With her paper ‘Soldiers’ bodies, authority and the militarisation of everyday life’, Leila Dawney (University of Brighton) discussed the ways in which the wounded or dead bodies of soldiers become the means through which ideas of nationhood are produced as affect is directed and moved. Soldiers are made victims but heroes at the same time. As suffering is conveyed in a way in which the government is never seen as responsible for injuries or death, affective practices and perfomances create forms of collective attachment.
Jo Little (University of Exeter) presented a paper on ‘Violence, the body and the spaces of intimate terrorism’. Unsettling the differences between the intimate and the global, she looked at the ways in which intimate terrorism operates on the body and the mind of the victim of domestic violence. By looking at the ways in which domestic violence is associated to terrorism, Jo disrupts the boundaries between what is commonly understood as domestic violence (physical violence and signs on the body) and what is rarely considered as such (the emotional violence, strategies of control and entrapment). In so doing, she argues that ‘intimate terrorism’ and practices of surveillance, normally used in a military context, are adopted in the space of the home as women are prevented from working, socialising or going out to be better controlled. As global violence such as terrorism and surveillance help explain dynamics taking place in the space of the home, domestic violence becomes a form of warfare.
Fiona McConnell (University of Oxford) examined diplomats of de facto states, governments-in-exile and minority community and their mimicry of the language and performativities of diplomacy in order to represent their communities and interests within diplomatic institutions. She pointed out that while we may be aware of a set of formal procedures, diplomacy is also made up of everyday routines and activities. Through their bodily comportments and language, these diplomats mimic and perform conventions of diplomatic decorum. Fiona argues that the resulting embodied performances blur the boundaries between the formal and informal and, as a consequence, the boundary between diplomacy and political activism.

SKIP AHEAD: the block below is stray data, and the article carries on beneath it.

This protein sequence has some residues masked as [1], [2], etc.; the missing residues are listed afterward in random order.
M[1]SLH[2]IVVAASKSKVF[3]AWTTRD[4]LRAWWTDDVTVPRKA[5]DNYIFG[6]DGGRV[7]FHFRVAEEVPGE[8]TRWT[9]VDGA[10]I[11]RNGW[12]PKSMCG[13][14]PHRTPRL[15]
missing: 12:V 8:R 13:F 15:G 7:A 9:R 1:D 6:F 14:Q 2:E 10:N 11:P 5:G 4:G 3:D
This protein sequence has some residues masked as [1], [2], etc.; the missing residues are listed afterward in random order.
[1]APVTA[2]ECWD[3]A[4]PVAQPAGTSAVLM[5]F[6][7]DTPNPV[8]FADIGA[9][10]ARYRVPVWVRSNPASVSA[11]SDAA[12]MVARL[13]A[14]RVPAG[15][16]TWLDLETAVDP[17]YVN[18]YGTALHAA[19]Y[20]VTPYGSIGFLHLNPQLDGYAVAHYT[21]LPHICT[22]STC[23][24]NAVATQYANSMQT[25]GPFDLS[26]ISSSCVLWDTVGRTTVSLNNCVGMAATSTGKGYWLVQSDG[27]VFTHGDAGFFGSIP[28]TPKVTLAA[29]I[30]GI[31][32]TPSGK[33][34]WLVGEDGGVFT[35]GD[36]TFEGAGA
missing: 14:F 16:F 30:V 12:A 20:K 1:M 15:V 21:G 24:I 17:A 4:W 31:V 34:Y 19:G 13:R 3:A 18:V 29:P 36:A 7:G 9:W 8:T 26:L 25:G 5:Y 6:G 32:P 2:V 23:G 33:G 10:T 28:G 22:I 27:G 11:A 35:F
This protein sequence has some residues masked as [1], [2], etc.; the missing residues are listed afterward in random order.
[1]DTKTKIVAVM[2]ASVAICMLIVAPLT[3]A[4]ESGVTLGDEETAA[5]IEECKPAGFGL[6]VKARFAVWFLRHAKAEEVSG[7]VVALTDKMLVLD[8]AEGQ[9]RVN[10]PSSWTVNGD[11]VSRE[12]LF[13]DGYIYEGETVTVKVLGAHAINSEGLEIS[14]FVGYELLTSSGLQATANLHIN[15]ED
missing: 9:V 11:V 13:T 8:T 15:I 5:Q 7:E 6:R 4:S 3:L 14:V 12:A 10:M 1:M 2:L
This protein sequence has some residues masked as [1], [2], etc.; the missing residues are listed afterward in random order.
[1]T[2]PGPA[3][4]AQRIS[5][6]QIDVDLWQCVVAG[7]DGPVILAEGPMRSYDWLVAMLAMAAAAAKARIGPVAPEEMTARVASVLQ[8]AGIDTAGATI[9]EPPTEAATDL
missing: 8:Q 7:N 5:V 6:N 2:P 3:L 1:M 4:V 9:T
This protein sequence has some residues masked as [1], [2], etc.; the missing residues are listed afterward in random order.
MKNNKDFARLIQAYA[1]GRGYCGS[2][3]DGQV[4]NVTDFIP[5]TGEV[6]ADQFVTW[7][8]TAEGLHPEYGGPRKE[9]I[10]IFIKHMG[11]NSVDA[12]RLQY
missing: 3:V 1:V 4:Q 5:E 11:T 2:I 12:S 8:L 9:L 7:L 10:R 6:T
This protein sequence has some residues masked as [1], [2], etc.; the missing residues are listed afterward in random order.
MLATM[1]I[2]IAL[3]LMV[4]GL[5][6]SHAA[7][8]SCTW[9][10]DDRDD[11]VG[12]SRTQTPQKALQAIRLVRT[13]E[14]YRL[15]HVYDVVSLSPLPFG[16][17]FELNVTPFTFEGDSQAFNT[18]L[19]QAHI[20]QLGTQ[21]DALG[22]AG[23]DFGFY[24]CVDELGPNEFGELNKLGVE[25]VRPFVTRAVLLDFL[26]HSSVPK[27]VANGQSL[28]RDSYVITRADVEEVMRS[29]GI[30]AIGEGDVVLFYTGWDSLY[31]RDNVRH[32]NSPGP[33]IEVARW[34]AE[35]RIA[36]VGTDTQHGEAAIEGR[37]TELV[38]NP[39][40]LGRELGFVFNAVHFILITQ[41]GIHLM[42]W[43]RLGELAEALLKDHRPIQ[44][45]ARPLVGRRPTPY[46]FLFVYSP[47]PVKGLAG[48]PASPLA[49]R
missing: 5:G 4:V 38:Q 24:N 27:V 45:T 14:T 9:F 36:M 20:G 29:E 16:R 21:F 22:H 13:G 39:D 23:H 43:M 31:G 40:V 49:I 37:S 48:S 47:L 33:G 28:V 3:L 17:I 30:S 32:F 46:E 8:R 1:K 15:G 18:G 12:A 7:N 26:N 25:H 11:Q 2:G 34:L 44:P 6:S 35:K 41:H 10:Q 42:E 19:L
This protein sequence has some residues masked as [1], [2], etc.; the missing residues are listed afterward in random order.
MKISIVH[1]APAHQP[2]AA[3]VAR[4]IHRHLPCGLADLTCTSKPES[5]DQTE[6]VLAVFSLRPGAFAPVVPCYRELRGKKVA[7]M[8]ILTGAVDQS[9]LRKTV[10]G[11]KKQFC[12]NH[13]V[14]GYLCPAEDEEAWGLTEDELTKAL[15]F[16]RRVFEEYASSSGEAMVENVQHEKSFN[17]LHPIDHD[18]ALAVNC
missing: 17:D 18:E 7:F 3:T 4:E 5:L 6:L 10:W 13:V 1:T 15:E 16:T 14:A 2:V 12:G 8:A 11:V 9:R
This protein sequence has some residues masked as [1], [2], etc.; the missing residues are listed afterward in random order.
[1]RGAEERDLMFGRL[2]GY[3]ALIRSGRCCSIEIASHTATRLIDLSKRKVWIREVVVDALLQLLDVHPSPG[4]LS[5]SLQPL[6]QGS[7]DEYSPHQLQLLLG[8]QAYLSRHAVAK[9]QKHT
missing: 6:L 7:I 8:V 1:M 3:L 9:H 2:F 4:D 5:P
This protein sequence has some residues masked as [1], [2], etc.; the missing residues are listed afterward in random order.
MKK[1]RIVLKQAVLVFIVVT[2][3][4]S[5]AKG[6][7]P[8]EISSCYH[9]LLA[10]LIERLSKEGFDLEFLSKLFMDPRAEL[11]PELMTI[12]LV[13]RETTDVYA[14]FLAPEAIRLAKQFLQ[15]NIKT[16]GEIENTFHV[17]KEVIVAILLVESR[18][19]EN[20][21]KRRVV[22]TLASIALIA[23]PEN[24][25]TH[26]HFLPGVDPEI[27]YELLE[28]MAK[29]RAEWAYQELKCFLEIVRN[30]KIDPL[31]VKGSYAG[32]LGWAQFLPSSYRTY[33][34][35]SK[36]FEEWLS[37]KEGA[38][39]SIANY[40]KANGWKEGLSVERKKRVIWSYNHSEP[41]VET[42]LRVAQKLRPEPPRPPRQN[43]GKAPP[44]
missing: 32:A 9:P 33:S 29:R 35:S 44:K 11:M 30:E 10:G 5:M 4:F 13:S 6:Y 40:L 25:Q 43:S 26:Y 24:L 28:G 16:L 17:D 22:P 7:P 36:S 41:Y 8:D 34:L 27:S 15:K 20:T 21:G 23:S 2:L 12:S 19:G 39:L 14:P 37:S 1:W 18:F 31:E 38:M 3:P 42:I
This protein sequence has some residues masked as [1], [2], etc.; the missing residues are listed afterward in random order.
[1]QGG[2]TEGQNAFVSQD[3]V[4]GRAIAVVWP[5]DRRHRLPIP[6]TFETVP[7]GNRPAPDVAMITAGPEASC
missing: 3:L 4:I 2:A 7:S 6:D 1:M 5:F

Issie MacPhail (University of the Highlands and Islands) presented a paper on ‘Orienteering inside ‘The Idea of North’: aesthetic escape routes and Spivakian speech acts’. Drawing on artist, Shona Illingworth’s, work, Issie examined the ways in which senses, emotions and an aesthetics of sound connect the local ‘peace-time’ of the northern lands of Britain with the global Cold War context. In the vicinity of the Cape Wrath Bombardment Range – British and NATO forces’ training centre – war sounds are heard from the space of the home. In such instances geopolitics affects dwellers of the area and creates a ‘distinctive topology of threat’ which is international and domestic at the same time.
From these papers it seems that domesticating geopolitics means different things. It could be about rendering something familiar and informal as in the case of Fiona’s paper on the mimicry of a performative diplomacy which includes everyday routines and gestures. Domesticating geopolitics also stands for bringing home global security and insecurity practices as Jo argued in her paper on the ways in which terrorism and surveillance are part of domestic violence. But domesticating is also more than the sanitisation of geopolitics. It is not only about bringing the geopolitical into the space of the home or the intimate. As if on a horizontal parallel, the intimate, the space of the home and the global intertwine and actively feed each other in the co-constitution of the geopolitical through play (our paper on Playing War in the space of the home), through the negotiation of identity and fears (Kate’s paper on young people from minority groups and their co-constitution of Scottish nationalism), through objects (Matthew’s paper on recruitment events and objects, and Andrew’s paper on mission patches and the ways in which they make and remake the geopolitical), through pilgrimage practices (JJ’s paper on the Mazu pilgrimage connecting different and hostile communities), through the body (Leila’s paper on soldiers’ wounded bodies, the production of a collective attachment and nationhood), and through an aesthetics of sound (Issie’s paper on the ways in which senses and emotions connect the home to the international). Domesticating, therefore, is not only about the ‘reception’ and sanitisation of broader geopolitical narratives. As these papers show, domesticating is very much an active participation in the co-production of the geopolitical.
See the original Call for Papers here.
See the paper abstracts here.
The sessions proved to be a productive space for thinking about how notions of domestication and the intimate help us understand the geopolitical. We’re grateful to all the presenters and audience members for making this so. Thanks also go to the Political Geography Research Group and the Social and Cultural Geography Research Group of the Royal Geographical Society for their sponsorship.